bunny_hugger and I have a pet rabbit. He's started as her pet, for obvious reasons, but I'm trying to take a reasonably equal share of the responsibility as long as that doesn't involve litter box-cleaning. I'm not crazy. Still, he's a rather smart rabbit, and fairly forceful when he wants something, which, since he's the size of the rabbits in Mark Trail, can be pretty substantial. I believe I've caught him trying to knock me over, and it's really inevitable he'll get a running start someday and succeed.
We're hoping to give him some training. Nothing fancy and no kaninhop stuff; we'll be content if we're able to get him to stop chewing bunny_hugger's lovely devil-and-angel-bunny hoodie, or to stop chewing her, really. The basic gimmick from the book we're using is to start with a clicker, of the kind used as a useless signalling device for the board game version of Jeopardy! back in the 80s, and to click it as we feed him, so he gets to associate the sound of clicking with something good about to happen. This leads to training him to do stuff by association, you see.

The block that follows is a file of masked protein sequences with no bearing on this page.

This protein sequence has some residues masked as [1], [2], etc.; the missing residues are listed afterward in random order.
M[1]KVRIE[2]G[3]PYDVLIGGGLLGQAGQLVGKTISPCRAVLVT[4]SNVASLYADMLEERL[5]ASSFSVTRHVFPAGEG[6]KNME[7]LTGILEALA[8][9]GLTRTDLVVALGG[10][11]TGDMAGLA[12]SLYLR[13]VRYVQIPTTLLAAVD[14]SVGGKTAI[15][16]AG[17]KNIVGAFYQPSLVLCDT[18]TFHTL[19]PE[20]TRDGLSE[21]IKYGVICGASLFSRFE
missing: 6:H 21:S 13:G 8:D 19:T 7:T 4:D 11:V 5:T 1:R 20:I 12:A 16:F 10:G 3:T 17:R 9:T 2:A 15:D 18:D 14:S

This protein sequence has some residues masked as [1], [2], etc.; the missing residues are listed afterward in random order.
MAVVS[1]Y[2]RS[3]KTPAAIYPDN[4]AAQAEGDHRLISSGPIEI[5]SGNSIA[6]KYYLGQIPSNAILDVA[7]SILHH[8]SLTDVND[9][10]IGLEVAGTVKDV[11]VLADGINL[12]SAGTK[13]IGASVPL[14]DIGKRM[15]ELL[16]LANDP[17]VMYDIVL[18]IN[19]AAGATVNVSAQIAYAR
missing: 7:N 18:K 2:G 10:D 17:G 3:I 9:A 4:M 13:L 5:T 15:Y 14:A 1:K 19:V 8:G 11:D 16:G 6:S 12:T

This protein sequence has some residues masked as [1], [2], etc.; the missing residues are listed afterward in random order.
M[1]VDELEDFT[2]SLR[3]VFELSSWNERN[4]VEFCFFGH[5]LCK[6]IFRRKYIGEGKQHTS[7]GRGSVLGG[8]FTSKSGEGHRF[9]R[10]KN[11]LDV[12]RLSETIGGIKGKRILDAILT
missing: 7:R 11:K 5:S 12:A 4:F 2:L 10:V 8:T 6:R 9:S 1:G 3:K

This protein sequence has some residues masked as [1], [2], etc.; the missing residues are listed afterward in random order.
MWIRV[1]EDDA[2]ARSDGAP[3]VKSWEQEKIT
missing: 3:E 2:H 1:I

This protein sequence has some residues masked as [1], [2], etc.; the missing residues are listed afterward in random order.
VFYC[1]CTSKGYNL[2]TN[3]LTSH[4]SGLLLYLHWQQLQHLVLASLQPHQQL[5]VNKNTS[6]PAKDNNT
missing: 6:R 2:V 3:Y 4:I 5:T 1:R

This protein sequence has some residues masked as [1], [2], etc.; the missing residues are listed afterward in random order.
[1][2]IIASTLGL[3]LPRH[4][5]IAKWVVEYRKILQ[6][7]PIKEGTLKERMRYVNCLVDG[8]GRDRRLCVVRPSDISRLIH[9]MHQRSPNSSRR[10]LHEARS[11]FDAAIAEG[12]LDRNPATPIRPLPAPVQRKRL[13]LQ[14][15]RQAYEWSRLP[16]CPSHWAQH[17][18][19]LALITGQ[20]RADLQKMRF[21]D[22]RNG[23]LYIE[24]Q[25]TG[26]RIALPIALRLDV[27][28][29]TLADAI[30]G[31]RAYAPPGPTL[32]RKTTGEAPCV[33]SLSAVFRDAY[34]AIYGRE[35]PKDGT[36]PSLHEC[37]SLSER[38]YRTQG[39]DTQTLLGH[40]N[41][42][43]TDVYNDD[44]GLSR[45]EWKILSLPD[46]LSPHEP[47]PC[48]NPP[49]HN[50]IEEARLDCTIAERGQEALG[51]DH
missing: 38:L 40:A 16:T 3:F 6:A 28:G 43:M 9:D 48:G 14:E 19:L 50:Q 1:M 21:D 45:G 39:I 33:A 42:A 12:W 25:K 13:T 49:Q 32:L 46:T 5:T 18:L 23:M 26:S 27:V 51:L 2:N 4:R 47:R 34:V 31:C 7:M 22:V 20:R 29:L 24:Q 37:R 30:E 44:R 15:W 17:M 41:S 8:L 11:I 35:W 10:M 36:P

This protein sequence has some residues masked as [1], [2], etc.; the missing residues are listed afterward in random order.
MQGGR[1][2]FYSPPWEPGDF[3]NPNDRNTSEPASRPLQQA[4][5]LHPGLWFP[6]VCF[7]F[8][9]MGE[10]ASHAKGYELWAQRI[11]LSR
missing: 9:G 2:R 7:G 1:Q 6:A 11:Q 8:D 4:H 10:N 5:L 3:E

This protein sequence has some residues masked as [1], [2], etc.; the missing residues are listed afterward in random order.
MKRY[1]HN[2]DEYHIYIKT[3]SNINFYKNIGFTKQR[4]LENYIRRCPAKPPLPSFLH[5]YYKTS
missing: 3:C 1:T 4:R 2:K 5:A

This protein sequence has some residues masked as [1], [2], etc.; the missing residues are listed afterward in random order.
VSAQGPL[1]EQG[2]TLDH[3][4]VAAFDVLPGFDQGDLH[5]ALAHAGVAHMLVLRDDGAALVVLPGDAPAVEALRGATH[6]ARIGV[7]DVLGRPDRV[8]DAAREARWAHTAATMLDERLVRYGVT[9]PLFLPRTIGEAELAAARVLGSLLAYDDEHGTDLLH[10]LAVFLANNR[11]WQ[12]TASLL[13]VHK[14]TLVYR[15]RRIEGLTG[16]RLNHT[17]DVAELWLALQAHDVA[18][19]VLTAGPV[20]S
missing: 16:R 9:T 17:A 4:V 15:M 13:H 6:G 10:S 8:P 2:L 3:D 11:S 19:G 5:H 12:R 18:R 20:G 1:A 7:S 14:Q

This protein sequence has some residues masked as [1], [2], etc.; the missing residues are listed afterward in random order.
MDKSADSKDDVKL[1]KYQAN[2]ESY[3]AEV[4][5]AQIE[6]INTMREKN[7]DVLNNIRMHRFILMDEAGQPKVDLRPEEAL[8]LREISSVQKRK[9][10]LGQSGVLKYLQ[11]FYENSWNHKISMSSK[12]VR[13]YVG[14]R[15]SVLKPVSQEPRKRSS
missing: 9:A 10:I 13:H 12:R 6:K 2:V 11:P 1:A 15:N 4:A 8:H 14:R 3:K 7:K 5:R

Early indications are that he's certainly sharp enough to pick it up. He isn't yet following where we click, so it hasn't got him moving. But he's certainly got the idea that if one of us clicks the gadget then he's probably getting food or some kind of treat pretty fast. His noticing one of us has picked up the clicker makes him perk up and hop up to receive whatever it is he's expecting to get. Possibly I need to get into chapter two of the training book.
Trivia: In 1839 the United States produced 378 million bushels of corn. In 1859 it produced 839 million. Source: An Empire Of Wealth: The Epic Story Of American Economic Power, John Steele Gordon.
Currently Reading: A Game Of Inches: The Stories Behind The Innovations That Shaped Baseball, Peter Morris.